Florida Green Stormwater Photo Library

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Client:   The Nature Conservancy in Florida

The Nature Conservancy in Florida is a big proponent of green stormwater infrastructure (GSI) and low-impact development. Projects that use things like permeable pavement and rain gardens offer a range of benefits in terms of reducing stormwater runoff, filtering pollutants out of groundwater, and more. But they can sometimes be hard to picture, and advantages like reduced soil erosion can seem technical or obscure. In truth, many GSI projects create welcoming, human-scale environments with plantings and habitat features that are simply beautiful. The GSI Photo Library helps project advocates and proponents showcase that beauty with concrete examples that make the case for more sustainable stormwater management.

We had worked with TNC's Florida chapter on a previous project, for the Center for Conservation Initiatives, so we already had a strong working relationship when they came to us to create a new online photo library for GSI projects. At the same time, this was a space with a range of overlapping and collaborating partners, so we wanted to make sure we built something that filled gaps in an already vibrant landscape.

The application needed to be more than simply a folder full of photos, but it also needed to avoid duplicating the work of other tools and projects that educate people more broadly about GSI. So we started with a survey and workshop with representatives from TNC, the University of Florida, the State of Florida, and  several other government agencies. From the survey and workshop, we developed a full list of user needs to guide our design and development of the website, with a special focus on how people would search and discover images relevant to their needs.

We then developed interactive prototype designs using Adobe Experience Design, sharing those iteratively with the TNC Florida team. In the process, we  got a few dozen sample images from them, with location information, to help understand in a more detailed way the type of content we would have to work with. One important insight we uncovered in the process was that, on the one hand, location was very important to users looking for images, but also many photos would come from just a few project locations. That helped us guide the design, where we have a separate photo search and project search, and a map appears only on the project search, since each project is in a different location, with many photos per project. But we also include a locator map on each individual photo page, and a search by county, to allow users to find the most relevant examples. We also learned that people looking for images wanted to know some key facts about each project, such as time since it was implemented, cost, and other variables. The visual design itself needed to align with TNC's well-defined brand, so that was our guide in developing the various pages on the site, including a home page, photo and project search, single project and photo pages, and a template for project-related interviews.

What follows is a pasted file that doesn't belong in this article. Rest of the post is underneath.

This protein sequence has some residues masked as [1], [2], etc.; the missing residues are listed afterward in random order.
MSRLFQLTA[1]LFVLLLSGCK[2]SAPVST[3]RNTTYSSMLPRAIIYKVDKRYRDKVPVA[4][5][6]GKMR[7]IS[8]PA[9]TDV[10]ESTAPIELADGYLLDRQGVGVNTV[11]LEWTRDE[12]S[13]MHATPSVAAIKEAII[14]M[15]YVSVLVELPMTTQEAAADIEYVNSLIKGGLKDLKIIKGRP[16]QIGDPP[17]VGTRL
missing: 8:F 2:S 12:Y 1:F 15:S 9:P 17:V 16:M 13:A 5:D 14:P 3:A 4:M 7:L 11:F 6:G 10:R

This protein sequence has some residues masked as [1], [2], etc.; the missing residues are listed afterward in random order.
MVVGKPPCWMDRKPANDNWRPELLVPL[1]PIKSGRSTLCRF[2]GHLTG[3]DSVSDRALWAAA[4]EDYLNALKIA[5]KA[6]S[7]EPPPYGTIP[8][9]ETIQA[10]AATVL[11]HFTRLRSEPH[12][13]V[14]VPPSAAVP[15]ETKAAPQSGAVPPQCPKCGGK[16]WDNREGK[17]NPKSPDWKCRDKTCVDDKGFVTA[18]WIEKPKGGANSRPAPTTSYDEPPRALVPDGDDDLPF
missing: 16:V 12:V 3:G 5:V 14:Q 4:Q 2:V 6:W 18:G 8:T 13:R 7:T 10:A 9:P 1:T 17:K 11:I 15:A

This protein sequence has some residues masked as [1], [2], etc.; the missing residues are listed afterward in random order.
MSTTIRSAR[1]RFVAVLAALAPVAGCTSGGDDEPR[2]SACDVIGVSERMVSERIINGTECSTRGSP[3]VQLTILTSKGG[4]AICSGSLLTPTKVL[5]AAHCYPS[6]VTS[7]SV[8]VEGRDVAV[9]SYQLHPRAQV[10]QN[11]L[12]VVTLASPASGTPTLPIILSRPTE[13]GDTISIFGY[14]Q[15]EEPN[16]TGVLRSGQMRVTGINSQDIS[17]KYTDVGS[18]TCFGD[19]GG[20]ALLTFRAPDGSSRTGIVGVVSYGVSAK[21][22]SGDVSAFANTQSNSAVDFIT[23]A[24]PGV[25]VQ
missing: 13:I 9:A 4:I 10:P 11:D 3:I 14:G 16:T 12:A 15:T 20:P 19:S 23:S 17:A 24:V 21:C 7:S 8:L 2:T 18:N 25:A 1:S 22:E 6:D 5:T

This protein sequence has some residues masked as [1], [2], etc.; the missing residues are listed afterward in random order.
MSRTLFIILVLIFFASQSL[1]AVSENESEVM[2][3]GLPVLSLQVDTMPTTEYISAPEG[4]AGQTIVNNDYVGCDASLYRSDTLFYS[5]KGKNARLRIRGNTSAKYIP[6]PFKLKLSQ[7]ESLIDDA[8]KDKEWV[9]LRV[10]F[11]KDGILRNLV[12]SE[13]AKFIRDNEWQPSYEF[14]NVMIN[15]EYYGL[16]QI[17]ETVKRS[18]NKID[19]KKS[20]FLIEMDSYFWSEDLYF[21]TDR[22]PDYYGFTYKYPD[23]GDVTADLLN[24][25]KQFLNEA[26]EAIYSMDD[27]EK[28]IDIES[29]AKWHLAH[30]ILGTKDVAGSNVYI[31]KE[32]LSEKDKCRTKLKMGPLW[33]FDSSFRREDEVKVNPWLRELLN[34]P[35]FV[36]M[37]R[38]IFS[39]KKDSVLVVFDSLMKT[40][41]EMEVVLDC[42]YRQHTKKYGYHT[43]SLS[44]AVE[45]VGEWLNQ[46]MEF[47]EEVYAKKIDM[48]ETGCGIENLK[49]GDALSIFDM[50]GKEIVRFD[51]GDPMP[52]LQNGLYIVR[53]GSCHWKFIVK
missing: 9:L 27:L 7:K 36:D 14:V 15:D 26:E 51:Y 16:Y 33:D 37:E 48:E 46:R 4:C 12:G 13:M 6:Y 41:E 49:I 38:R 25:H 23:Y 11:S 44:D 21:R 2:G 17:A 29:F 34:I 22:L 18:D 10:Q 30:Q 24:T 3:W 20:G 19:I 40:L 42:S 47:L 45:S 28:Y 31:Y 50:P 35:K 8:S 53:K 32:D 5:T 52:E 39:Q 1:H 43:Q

With our user research and the designs informed by that research complete, we then developed the site. We built the application in Wordpress, developing a custom theme and deploying the application using WPEngine, an excellent dedicated Wordpress hosting service. We also developed detailed documentation and trained the TNC team on how to manage the site themselves, with user editable text and images in as many areas of the site as possible, the ability to swap out featured interviews, and more.

Focus:   Conservation, Government Agencies  

Services:  Interactive Solutions, Applications Development, Website Design, Design Research 

Project Years: 2022

GreenInfo Network creates, analyzes, visualizes and communicates information in the public interest. We specialize in mapping and related technology for nonprofits and public agencies, focusing on using it for conservation, social equity, public health, environment and foundation grant making.
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